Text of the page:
Profit caps for private healthcare providers – The wrong answer to a problem that doesn’t exist1
March 30, 2015 by Paul Goldsmith
I wish someone could take Ed Miliband by the lapels and ‘help’ him to understand that demand has to meet supply. I don’t see any other way to get him to see that when industries have massively rising demand for their services, such as energy, university education, and healthcare in this country, the LAST thing you do is discourage supply. Yet, in his constant search for miniscule electoral advantage from people who don’t understand economics but do understand simple solutions to problems. He has come up with another ridiculous policy. This one, to cap the profits of independent healthcare companies at 5%, solves no problem that actually exists, and will create more down the line. No matter though, because just as politics could mean that we don’t have enough energy to heat our homes in 10 years’ time in Labour get in, and just as politics could mean that we can’t fund our universities anymore because rich middle class kids have a fee cut, politics now means that members of the public on low incomes will soon have to wait longer for health procedures, if they get them at all. Is this really why Ed Miliband became Labour leader?
So you know, although health treatment in this country is free at the point of delivery for everyone in the country, some services are “contracted out” to independent (or, in Miliband’s words, ‘private’) providers. These services tend to be ‘non-core’ and non-emergency procedures such as hip and knee replacement. It was Tony Blair and New Labour who pushed this through. By 2010 4.4% of health provision went to these private firms, and it is 6% of it now. It reduced waiting times for these procedures, whilst giving the opportunity for a working class grandmother to enjoy the same BUPA treatment as a millionaire with private insurance.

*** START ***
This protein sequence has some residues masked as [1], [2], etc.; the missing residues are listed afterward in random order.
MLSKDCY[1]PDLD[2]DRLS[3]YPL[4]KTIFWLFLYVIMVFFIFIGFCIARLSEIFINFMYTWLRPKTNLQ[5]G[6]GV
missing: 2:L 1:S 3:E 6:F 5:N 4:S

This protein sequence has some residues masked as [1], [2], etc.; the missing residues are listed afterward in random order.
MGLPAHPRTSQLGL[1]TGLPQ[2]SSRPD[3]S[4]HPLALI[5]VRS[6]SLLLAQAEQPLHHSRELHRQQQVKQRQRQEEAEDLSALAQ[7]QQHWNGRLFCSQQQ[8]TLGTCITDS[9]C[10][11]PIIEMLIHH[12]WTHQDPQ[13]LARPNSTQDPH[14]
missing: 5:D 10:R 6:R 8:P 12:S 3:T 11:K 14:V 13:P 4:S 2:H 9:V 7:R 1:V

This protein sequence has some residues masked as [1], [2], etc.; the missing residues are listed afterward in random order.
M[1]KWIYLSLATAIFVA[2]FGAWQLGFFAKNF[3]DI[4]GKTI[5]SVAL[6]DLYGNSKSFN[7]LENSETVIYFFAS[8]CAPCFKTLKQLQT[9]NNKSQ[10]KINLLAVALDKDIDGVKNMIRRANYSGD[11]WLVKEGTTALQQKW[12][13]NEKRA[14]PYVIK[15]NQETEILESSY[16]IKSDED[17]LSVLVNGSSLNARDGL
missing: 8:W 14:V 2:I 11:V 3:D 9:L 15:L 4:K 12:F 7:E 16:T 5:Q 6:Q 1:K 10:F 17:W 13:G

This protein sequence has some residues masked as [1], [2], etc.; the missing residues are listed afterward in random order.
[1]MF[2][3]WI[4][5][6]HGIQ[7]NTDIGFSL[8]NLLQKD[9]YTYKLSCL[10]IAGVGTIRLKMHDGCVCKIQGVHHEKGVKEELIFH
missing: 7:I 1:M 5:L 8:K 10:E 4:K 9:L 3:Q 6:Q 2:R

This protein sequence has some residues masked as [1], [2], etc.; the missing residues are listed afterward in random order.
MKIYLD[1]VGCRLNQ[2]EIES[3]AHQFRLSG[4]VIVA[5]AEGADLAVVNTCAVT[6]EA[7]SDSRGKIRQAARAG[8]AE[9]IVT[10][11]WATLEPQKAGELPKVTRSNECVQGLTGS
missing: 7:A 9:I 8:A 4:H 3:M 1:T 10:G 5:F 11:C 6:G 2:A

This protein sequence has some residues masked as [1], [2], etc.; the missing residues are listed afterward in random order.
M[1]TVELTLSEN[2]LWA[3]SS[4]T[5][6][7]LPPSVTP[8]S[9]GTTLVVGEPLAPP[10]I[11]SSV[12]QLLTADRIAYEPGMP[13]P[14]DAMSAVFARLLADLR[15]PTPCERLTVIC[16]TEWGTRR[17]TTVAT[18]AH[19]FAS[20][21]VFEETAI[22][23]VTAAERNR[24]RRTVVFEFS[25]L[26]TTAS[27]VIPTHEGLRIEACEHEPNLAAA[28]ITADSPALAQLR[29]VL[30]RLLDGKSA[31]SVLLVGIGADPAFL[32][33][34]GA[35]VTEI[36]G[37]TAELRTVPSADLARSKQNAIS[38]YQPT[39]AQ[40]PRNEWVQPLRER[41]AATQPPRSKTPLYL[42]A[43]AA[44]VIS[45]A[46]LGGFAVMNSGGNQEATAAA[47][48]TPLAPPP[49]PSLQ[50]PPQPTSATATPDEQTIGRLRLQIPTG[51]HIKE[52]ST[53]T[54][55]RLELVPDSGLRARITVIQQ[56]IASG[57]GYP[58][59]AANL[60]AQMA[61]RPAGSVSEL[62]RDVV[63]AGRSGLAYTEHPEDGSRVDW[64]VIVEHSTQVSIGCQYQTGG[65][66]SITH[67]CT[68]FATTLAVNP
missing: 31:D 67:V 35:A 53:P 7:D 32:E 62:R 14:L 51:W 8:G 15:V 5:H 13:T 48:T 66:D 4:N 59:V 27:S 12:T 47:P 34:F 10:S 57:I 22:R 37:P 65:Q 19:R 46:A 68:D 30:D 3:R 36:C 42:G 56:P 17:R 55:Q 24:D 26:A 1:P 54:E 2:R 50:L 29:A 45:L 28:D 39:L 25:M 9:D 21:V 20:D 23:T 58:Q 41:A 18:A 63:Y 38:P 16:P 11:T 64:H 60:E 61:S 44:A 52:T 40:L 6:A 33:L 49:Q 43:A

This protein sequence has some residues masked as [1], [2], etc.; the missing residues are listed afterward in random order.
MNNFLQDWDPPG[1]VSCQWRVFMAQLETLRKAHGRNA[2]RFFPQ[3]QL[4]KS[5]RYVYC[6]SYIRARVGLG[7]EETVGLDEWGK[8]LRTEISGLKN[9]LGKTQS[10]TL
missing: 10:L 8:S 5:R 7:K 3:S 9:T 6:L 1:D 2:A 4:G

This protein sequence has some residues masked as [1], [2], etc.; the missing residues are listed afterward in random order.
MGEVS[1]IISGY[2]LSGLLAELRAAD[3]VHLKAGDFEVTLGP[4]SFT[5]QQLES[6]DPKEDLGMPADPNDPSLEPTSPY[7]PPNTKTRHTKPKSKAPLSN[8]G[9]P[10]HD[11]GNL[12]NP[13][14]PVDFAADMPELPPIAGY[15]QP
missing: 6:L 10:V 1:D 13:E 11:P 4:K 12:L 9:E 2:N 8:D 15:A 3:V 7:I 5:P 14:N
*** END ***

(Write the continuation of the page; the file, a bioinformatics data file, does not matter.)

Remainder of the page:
The idea, when an announcement on Friday, Miliband said that Labour would make private firms reimburse the NHS if they exceed a 5% profit cap. His argument, I suppose, is that if a private firm is making more than this level of profit out of providing services to the NHS then that is immoral. But his real motivation was contained in his explanation that he wanted to halt “the tide of privatisation” that has taken place in the NHS since 2010. Not only is this a lie, because not a single thing has actually been sold off to the private sector, but this practice of contracting out was mainly led by New Labour.
The truth is that Ed Miliband is spending this election campaign not just talking about how he provides an alternative to the Conservatives, but how he provides an alternative to New Labour. This can be seen in the many references to how New Labour got things wrong during last week’s Paxman interview, but also in some of his policy pronouncements, such as this one. This was about nothing more than flashing a bit of leg at the Unions, and various Labour activists, and little to do with what will actually work for normal people.